Phytochemistry
"Fruit acids: chief fruit acid is citric acid; other acids include malic acid, isocitric acid and tartartic acid" [PDR]
"Monosaccharides/polysaccharides (7%): D-glucose, D-fructose" [PDR]
"Pectins (15%)" [PDR]
"Fatty oil (in the seeds 20%) with gamma-linolenic acid (6%)" [PDR]
"Ascorbic acid (vitamin C, 0.005 to 0.015%)" [PDR]
"Caffeic acid derivatives: including caffeoyl glucose, p-cumaric acid-O-glucoside" [PDR]
Effects
"Red Currant is a source of vitamin C and exhibits in vitro radical scavenger qualities. The fruit and juice are considered cooling and antiscorbutic and have often been used as a febrifuge. The jelly prepared from the berries has an antiseptic effect and was often used to treat burns to prevent the formation of blisters. The leaves are said to have emmenagogic properties." [PDR]

BLACK CURRANT FRUIT (Ribes nigrum L.) [HMH Duke]
"Entries are for fruits rather than seeds; seed oil is a by-product! For leaves, see next entry. Leaves not generally considered food."
"Activities (Black Currant Fruit) — Analgesic (f; SKJ); Angioprotective (1; X3635653); Antialzheimeran (1; COX; FNF); Antiarthritic (1; COX; FNF); Antibacterial (1; PNC); Anticancer (1; COX; FNF); Anticholera (1; PNC); Antiinflammatory (1; COX; PNC); Antipyretic (f; PNC); Antisecretory (1; PNC); Antiseptic (1; PH2); Antispasmodic (1; PH2; PNC); Astringent (1; APA); Depurative (f; EFS); Diaphoretic (f; EFS; FEL); Digestive (f; EFS); Diuretic (f; EFS; PNC); Hypotensive (1; PH2; PNC); Lipoperoxidase-Inhibitor (1; PH2); Vasoprotective (1; PNC); Xanthine-Oxidase-Inhibitor (1; PH2)".
"Dosages (Black Currant Fruit) — 600–6000 mg/day; 4 (250 mg) capsules 2 ×/day; 1–2 tsp chopped leaf, up to several ×/day (APA); 5–10 ml fruit syrup, 1–several ×/day (PHR; PH2); 1 glassful fruit juice/day; gargle with 1 part juice/1 part water (PHR)."
"Extracts (Black Currant Fruit) — As a major source of the major COX-2 Inhibitor ([+]-catechin), this might be viewed by enthusiasts as another herbal miracle aspirin (COX). Anthocyanins and polyphenols in berries of several Ribes, Rubus, and Vaccinium spp. have in vitro antiradical activity on chemically generated superoxide radicals. The extracts also inhibit xanthine oxidase. All crude extracts were highly active toward chemically generated superoxide radicals. Ribes nigrum extracts exhibited most activity, being the richest in both anthocyanins and polyphenols. But Ribes rubrum extracts seem to contain more active substances (X1332092)."
BLACK CURRANT LEAF
"Activities (Black Currant Leaf) — Analgesic (f; KAB); Antiexudative (1; PH2); Antiinflammatory (1; APA); Antiprostaglandin (1; PH2); Astringent (f; APA); Diaphoretic (f; EFS); Diuretic (1; EFS; PH2); Fungicide (1; APA); Hypotensive (1; PH2; PNC); Saluretic (1; PH2)."
"Dosages (Black Currant Leaf) — 1–2 tsp (2-4 g) leaf/150 ml boiling water, strain after 10 minutes, 3–4 ×/day (APA; PHR; PH2)".
"Contraindications, Interactions, and Side Effects (Black Currant Leaf) — Not covered (CAN). Leaves not covered (AHP). Not covered by Commission E (KOM). Leaves contraindicated in edema stemming from reduced cardiac or renal activity (PHR; PH2). “A salidiuretic effect is attributed to the drug through a ‘diuretic’ factor that is not clearly defined” (HOC). That’s the only place I have seen it called salidiuretic, but I prefer Tyler’s frequent term, saluretic."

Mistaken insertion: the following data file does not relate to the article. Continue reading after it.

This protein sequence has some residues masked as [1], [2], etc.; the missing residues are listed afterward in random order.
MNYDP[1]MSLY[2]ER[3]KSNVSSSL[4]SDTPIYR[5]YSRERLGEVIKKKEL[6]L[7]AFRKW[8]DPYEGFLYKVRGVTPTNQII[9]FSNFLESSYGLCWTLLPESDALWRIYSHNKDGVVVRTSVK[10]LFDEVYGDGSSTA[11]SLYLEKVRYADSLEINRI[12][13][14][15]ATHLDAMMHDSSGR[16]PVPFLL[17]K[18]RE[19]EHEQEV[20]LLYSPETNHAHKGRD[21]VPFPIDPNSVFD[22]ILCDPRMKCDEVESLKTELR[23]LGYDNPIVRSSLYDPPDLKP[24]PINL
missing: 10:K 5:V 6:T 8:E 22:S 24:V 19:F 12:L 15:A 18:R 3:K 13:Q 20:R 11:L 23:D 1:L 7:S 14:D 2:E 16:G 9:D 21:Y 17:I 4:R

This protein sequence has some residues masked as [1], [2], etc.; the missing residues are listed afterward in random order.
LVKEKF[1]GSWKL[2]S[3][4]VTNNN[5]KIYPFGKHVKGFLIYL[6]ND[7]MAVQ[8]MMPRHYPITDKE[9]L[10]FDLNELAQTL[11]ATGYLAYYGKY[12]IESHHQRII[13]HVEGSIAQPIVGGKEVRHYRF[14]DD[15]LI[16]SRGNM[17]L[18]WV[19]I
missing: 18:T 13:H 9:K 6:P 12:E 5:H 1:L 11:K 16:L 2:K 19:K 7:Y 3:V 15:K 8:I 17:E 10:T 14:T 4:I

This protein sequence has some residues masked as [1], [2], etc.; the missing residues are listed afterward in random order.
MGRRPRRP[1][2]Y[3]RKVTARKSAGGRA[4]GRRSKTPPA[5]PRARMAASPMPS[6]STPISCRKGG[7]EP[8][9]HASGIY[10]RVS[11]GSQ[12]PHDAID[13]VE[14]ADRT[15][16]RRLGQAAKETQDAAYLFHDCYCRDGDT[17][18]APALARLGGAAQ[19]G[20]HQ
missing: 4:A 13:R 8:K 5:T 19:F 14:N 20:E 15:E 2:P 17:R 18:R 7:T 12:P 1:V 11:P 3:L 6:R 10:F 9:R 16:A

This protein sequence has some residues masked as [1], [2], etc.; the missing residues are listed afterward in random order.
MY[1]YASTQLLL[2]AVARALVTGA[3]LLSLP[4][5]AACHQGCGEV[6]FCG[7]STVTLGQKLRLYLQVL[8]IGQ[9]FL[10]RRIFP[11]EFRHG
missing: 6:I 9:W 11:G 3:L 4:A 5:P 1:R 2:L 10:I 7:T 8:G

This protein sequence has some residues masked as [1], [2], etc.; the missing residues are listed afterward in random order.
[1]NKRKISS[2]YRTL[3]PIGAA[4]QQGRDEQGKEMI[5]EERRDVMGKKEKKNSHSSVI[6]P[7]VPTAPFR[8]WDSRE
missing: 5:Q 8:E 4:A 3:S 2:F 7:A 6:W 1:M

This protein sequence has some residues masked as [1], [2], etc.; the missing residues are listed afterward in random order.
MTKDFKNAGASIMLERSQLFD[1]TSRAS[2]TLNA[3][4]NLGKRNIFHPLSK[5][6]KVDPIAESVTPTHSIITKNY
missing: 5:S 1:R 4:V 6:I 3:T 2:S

BLACK CURRANT SEED OIL
"Activities (Black Currant Seed Oil) — Antiinflammatory (1; APA); Antiseptic (1; PH2); Antispasmodic (1; PH2; PNC); Lipoperoxidase-Inhibitor (1; PH2); Xanthine-Oxidase-Inhibitor (1; PH2)."
"Indications (Black Currant Seed Oil) — Alcoholism (1; FNF); Arthrosis (1; APA); Cardiopathy (1; APA); Cramp (1; PH2; PNC); Eczema (1; FNF); High Blood Pressure (1; APA); Infection (1; PH2); Inflammation (1; APA; FNF); PMS (1; APA; FNF); Stroke (1; FNF); Syndrome-X (1; SYN)."
"Dosages (Black Currant Seed Oil) — 200–400 mg capsules StX for 14–19% GLA (APA); for atopic eczema, 4 (250 mg) capsules 2 ×/day (APA)."
"Contraindications, Interactions, and Side Effects (Black Currant Seed Oil) — Fruit Class 1; seed not covered (AHP). Not covered by Commission E (KOM)."

Cultivation

Hedge: When grown thickly around the borders of your property, currants and gooseberries make an ideal natural fence to keep out wandering trespassers.

The Navajo used a variety of wax currant as a guide for when to plant corn. As soon as the stems became green they ploughed, and as soon as the leaves emerged they planted.

R. sanguineum; Tolerates maritime exposure and can be grown as an informal hedge[29, 49]. It provides reasonable shelter when in leaf but is rather bare and gives little protection in winter[K]. [PFAF]

Ribes spp.; "Plants start to bear at 3 to 5 years. The seeds can remain viable for as long as 13 to 17 years." [NSSH Bubel]

Ribes spp.; "Breaking Dormancy: Many ripe seeds will germinate in spring after fall planting, but a certain number of seeds also seem to stay dormant for varying periods - an advantage for the plant in adapting to changing growing conditions, some seeds are always there waiting for better weather. Some Ribes seeds have hard seed coats, and most need a fairy long period of cold stratification. Stratify the seeds at 340F to 40 0F (1 0C to 4 0C) for three to four months." [NSSH Bubel]


References


Page last modified on Wednesday, July 24, 2019 9:01 PM